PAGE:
Regardless of any reservations that some British nationalists may have about Buckby or LibertyGB, a good result for Buckby in this by-election would boost the general nationalist cause. Also, a glass-half-full attitude like this will provide the groundwork for greater unification efforts, because, with the awkward situation that UKIP now find themselves in, the time is clearly ripe for the rise of a strong nationalist party that can exploit the massive disconnect between the British political establishment and the British people.
In order to do this effectively, additional issues beyond Brexit must be identified and agreed on. These issues should (a) have popular appeal, (b) not be seen as being too “cruel,” and (c) be issues which the political elite and the old parties find difficult to exploit. There are several issues that fit this category. Here are a few that spring to mind, some of them obvious, some less so:
- a moratorium on all immigration to the UK for a specified or indefinite time;
- the deportation of all illegal immigrants in the UK, or their incarceration if we are unable to deport them for whatever reason;
- changing the refugee policy with an emphasis on helping people in the countries adjacent to their own rather than bringing them in;
- a moratorium on the building of new mosques;
- the banning of head coverings like the nijab and burka;
- the banning of polygamy;
- the return of the death penalty;
- the reform of education, especially history education, to remove all traces of White guilt and to instill pride and a respect for traditional British values in children;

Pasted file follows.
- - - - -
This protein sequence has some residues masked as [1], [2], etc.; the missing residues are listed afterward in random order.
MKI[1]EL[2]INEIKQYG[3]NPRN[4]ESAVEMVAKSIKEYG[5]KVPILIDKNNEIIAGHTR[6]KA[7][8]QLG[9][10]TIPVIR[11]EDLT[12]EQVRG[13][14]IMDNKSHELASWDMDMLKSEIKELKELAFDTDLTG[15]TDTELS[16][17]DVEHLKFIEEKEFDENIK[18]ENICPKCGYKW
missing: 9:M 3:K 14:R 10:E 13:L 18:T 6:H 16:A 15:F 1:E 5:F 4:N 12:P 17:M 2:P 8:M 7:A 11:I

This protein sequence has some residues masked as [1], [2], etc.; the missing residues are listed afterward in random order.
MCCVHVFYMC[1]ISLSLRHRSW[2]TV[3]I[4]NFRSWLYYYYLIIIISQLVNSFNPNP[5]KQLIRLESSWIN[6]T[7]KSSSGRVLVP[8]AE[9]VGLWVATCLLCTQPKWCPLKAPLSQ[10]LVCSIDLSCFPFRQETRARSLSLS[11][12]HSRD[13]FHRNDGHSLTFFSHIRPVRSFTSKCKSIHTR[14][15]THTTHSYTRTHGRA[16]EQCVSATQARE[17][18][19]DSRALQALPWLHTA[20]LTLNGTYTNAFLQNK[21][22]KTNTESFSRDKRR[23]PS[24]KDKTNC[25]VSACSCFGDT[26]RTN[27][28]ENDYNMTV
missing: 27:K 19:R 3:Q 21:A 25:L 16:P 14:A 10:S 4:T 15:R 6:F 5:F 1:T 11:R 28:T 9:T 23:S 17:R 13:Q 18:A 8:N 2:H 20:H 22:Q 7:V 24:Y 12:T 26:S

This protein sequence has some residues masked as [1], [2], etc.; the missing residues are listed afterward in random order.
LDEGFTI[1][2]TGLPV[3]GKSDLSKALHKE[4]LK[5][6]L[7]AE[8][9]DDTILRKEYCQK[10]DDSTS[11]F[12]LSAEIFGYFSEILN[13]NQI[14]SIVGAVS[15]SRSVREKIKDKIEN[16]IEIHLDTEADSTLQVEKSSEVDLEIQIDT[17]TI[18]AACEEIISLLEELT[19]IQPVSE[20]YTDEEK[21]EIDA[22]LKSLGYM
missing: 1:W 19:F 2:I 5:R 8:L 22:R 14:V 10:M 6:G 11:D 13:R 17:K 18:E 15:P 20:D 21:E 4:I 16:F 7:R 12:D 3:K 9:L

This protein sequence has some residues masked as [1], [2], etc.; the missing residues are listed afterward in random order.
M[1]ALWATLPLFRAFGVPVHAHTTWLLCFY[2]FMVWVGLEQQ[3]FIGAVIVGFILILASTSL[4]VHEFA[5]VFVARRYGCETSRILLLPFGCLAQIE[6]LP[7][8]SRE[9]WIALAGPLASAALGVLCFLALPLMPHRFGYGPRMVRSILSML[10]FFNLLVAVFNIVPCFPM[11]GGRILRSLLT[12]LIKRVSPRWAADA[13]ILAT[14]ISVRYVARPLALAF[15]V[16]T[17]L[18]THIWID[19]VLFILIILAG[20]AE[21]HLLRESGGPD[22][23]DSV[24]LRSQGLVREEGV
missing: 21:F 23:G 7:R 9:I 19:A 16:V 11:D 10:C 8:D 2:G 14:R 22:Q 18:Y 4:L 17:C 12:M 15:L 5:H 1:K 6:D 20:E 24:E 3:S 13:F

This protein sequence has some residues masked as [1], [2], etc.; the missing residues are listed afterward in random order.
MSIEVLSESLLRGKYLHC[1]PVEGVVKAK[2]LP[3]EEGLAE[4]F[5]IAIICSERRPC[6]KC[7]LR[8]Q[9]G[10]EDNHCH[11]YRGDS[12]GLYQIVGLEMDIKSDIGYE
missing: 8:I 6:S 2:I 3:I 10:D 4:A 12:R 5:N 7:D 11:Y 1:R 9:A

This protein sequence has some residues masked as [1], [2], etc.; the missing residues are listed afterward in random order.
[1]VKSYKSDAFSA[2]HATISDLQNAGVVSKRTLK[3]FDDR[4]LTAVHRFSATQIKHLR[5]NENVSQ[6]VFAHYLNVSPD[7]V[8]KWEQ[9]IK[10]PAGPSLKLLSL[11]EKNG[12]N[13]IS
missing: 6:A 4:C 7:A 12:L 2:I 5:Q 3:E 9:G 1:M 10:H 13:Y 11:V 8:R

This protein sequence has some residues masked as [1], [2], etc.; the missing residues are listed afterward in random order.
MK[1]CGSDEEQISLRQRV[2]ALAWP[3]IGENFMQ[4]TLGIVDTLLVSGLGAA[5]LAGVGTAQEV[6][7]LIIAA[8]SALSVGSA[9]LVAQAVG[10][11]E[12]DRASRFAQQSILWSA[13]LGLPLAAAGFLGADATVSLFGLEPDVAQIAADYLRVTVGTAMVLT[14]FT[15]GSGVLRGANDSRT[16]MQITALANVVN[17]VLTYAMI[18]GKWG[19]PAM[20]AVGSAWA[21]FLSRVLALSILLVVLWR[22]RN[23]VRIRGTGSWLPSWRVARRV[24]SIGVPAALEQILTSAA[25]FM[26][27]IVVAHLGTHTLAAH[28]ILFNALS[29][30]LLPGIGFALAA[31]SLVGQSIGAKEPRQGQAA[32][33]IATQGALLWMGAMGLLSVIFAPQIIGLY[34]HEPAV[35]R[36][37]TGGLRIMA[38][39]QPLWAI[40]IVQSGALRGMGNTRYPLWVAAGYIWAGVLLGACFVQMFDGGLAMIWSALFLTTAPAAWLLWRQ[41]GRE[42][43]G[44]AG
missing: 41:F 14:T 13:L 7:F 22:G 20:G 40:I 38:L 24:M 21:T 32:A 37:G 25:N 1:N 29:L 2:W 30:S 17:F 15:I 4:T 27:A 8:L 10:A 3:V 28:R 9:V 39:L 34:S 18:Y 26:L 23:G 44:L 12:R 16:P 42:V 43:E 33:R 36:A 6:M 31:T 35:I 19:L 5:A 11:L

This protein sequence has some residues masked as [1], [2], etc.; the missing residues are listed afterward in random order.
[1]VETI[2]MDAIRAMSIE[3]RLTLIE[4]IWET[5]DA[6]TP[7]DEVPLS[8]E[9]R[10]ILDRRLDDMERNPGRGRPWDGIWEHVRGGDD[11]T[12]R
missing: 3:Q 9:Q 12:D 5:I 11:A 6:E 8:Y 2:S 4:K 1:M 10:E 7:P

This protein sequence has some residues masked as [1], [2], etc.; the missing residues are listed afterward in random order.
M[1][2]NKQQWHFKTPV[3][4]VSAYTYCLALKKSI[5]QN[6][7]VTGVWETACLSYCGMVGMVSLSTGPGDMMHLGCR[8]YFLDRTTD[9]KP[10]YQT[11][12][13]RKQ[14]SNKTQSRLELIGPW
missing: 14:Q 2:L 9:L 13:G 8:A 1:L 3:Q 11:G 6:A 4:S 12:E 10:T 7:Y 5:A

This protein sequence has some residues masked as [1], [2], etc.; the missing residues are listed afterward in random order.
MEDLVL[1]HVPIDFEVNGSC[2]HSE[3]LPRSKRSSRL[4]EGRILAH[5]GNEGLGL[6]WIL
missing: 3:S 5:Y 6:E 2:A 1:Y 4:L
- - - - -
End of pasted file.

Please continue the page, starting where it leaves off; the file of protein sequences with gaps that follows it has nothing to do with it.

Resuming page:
- closing down the leftist BBC and ending the licence fee.
James Lawrence also offers an interesting idea in his recent article, “You’re Next,” suggesting that the break-up of the UK into its constituent nations could help push politics away from transnational elements and ideals towards more identitarian ones, which is yet another reason I supported Scottish independence two years ago.
Even if Scottish — and therefore English — independence is kept off the table, a similar effect could be achieved by campaigning for an English parliament within the UK.
If the Brexit vote proved one thing more than any other, it was the degree to which the political establishment is out of step with the North of England, which we should always remember was the one area to vote for two BNP members of the European Parliament. Because of the evident alienation of the North, any English parliament should of course not be based in London like the Westminster Parliament, but rather in a Northern city.
But while Nationalists consider what issues to follow up Brexit with, they must be careful to avoid issues that strongly appeal to them but which the mass of the people are less ready to follow. I would include the following:
- repatriation of non-Whites;
- an outright ban on Islam;
- repealing gay marriage.
While these are essentially good policies, they are also problematic. Repatriation could occur sometime in the future, but it has a strong connotation of racial purism that many ordinary Britons would find disturbing, and which could be used to revive Nazi comparisons. Associating this too closely with less problematic issues, like a ban on further immigration and repatriating illegal immigrants, might drag those issues down with it.
Banning Islam has an obvious appeal, but it also cuts across British values of religious freedom. Better to chip away at Islam, or only attack it directly in the wake of a particularly bad terrorist atrocity, when public support would be much more likely.
Repealing gay marriage is not a suitable issue, as it has all the characteristics of a distraction — plenty of sound and fury but very little actual effect, as the numbers of gays who wish to marry are an infinitesimal minority of the population.
The Brexit vote has already become a pivotal moment in British politics. If nationalists play their cards right, it could also become a pivotal moment in the rise of British nationalism and help finish the work that Brexit has begun.